Louis XVIII of France
Louis XVIII, known as The Desired, was a monarch of the House of Bourbon who ruled as King of France from 1814 to 1824 except for a period in 1815 known as the Hundred Days. Until his accession to the throne of France, Louis held the title of Count of Provence as brother of King Louis XVI, on 21 September 1792, the National Convention abolished the monarchy and deposed King Louis XVI, who was executed by guillotine. When the young Louis XVII, Louis XVIs son, died in prison in June 1795, during the French Revolution and Napoleonic era, Louis XVIII lived in exile in Prussia, the United Kingdom and Russia. When the Sixth Coalition finally defeated Napoleon in 1814, Louis was placed in what he, Napoleon escaped from his exile in Elba and restored his French Empire. Louis XVIII fled and a Seventh Coalition declared war on the French Empire, defeated Napoleon, Louis XVIII ruled as king for slightly less than a decade. The Bourbon Restoration regime was a constitutional monarchy, as a constitutional monarch, Louis XVIIIs royal prerogative was reduced substantially by the Charter of 1814, Frances new constitution.
Louis had no children, upon his death, the passed to his brother, Charles. Louis XVIII was the last French monarch to die while reigning, as his successor Charles X abdicated and both Louis Philippe I and Napoléon III were deposed. Louis Stanislas Xavier, styled Count of Provence from birth, was born on 17 November 1755 in the Palace of Versailles, the son of Louis, Dauphin of France and he was the grandson of the reigning King Louis XV. As a son of the Dauphin he was a Fils de France, Louis Stanislas was christened Louis Stanislas Xavier six months after his birth in accordance with Bourbon family tradition, being nameless before his baptism. By this act, he a Knight of the Order of the Holy Spirit. The former died in 1761, leaving Louis Auguste as heir to their father until the Dauphins own premature death in 1765, the two deaths elevated Louis Stanislas to second in the line of succession, while Louis Auguste acquired the title Dauphin. Louis Stanislas found comfort in his governess, Madame de Marsan, Governess of the Children of France, as he was her favourite among his siblings.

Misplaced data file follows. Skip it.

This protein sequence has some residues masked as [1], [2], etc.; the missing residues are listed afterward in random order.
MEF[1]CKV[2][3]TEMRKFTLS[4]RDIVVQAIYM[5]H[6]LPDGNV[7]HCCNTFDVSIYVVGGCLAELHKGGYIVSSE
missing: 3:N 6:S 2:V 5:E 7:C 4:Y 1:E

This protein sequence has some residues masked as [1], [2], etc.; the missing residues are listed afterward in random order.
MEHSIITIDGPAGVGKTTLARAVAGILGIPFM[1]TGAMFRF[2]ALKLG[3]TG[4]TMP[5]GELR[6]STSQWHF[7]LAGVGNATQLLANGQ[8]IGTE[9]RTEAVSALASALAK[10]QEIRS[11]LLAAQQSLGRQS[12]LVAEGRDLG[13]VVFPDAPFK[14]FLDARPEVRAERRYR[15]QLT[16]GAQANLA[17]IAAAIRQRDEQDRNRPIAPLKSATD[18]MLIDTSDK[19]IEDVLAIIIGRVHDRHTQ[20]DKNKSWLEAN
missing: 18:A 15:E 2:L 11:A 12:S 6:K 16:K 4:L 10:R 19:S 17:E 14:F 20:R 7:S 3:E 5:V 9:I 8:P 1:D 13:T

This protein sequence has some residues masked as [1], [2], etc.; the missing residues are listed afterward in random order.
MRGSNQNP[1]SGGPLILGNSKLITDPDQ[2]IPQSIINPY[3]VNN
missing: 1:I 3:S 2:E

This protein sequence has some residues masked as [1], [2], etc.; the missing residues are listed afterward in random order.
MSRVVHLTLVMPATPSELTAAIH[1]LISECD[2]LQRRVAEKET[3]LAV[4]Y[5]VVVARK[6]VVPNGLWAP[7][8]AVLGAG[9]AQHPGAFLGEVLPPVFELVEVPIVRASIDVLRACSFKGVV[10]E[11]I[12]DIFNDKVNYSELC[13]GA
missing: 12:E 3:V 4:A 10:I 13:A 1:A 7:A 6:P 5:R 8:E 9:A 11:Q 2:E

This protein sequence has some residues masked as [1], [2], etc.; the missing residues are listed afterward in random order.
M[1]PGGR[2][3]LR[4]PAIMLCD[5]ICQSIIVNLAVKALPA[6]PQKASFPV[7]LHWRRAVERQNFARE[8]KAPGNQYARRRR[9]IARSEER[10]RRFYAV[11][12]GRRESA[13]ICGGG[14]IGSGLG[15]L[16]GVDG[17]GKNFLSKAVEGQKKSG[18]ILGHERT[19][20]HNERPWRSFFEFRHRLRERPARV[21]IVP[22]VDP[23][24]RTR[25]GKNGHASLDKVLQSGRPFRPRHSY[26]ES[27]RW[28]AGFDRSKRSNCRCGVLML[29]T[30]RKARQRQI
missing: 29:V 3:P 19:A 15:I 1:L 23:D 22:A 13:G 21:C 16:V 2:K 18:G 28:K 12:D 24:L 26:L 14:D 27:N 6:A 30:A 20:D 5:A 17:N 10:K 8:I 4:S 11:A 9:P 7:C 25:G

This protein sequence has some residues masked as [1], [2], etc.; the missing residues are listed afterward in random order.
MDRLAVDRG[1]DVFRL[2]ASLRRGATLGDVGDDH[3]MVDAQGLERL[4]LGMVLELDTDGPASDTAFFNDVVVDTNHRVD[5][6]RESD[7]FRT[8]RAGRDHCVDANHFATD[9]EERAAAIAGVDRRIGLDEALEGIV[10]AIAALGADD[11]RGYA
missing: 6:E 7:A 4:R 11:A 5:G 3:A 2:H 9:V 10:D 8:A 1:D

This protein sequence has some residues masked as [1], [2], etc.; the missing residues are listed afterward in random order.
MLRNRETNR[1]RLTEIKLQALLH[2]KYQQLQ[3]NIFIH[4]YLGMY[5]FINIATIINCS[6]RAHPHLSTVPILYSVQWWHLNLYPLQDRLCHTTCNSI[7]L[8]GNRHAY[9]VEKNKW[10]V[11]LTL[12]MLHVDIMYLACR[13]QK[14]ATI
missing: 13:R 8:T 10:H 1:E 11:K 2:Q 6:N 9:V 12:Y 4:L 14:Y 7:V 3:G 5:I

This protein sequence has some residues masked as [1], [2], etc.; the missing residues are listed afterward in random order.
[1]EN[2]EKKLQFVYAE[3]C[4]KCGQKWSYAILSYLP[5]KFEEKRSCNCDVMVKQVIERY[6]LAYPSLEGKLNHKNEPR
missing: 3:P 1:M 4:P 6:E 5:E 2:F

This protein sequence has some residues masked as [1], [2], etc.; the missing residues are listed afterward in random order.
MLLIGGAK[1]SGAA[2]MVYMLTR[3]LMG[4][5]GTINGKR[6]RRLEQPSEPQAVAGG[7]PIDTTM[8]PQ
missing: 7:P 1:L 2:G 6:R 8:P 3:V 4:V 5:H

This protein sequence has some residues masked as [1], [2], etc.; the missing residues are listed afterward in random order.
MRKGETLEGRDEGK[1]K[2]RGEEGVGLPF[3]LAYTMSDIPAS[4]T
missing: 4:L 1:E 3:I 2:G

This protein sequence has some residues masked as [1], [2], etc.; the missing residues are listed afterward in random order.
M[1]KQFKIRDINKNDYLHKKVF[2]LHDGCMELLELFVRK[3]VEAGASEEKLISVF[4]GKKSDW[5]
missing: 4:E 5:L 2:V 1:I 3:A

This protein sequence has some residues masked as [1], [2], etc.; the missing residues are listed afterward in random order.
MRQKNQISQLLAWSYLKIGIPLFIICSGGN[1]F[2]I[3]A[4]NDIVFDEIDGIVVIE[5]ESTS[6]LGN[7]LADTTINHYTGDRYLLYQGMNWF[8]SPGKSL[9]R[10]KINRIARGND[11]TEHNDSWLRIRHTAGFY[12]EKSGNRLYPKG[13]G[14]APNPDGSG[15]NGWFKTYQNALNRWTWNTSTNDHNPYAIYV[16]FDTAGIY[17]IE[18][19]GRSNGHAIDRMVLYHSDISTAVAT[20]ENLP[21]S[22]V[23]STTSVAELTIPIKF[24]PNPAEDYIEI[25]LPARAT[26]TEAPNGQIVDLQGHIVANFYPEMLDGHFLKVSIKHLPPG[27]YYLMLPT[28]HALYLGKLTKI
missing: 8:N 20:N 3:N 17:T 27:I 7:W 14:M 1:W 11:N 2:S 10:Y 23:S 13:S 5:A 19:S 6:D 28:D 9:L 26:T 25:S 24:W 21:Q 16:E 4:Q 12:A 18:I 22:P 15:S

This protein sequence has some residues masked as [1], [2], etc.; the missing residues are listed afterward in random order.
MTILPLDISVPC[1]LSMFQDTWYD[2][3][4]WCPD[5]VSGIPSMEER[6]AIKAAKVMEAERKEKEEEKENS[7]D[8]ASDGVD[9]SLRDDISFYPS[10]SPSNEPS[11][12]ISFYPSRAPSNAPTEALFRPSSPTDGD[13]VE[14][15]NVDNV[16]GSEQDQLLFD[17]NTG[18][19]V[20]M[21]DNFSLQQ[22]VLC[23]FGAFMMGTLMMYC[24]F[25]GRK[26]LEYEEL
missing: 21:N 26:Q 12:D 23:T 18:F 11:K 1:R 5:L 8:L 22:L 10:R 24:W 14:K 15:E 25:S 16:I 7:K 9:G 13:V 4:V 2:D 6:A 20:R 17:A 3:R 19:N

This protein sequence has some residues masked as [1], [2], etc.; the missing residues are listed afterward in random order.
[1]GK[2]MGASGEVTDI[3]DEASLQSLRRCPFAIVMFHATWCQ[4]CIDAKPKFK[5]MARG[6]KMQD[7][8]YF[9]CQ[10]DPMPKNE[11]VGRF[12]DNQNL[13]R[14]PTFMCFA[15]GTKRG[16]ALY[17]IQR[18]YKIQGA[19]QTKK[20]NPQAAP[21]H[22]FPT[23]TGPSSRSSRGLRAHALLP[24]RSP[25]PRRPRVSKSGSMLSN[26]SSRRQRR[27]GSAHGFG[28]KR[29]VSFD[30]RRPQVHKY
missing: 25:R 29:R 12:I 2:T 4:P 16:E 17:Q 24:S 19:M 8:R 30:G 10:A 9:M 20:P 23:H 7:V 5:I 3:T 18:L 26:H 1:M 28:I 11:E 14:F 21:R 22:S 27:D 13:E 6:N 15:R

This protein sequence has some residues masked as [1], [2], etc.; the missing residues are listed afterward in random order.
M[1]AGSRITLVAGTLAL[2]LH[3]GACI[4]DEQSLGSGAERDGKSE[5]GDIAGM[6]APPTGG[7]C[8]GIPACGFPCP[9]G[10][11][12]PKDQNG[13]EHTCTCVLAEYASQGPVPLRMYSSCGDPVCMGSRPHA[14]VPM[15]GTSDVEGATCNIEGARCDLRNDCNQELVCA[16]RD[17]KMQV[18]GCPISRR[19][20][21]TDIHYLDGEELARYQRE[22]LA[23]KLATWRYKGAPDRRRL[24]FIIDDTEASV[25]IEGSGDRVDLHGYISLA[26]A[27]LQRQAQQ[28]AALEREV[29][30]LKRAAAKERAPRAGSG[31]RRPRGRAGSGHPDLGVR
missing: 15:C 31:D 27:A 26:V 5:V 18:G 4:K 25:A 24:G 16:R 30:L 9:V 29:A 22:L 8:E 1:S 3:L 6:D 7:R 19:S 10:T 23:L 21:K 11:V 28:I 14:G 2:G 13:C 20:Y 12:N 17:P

Louis Stanislas was taken away from his governess when he turned seven, Antoine de Quélen de Stuer de Caussade, Duke of La Vauguyon, a friend of his father, was named his governor. Louis Stanislas was an intelligent boy, excelling in classics and his education was of the same quality and consistency as that of his older brother, Louis Auguste, despite the fact that Louis Auguste was heir and Louis Stanislas was not. Louis Stanislas education was religious in nature, several of his teachers were men of the cloth. La Vauguyon drilled into young Louis Stanislas and his brothers the way he thought princes should know how to withdraw themselves, to like to work, and to know how to reason correctly. In the same month his household was founded, Louis was granted titles by his grandfather, Louis XV, Duke of Anjou, Count of Maine, Count of Perche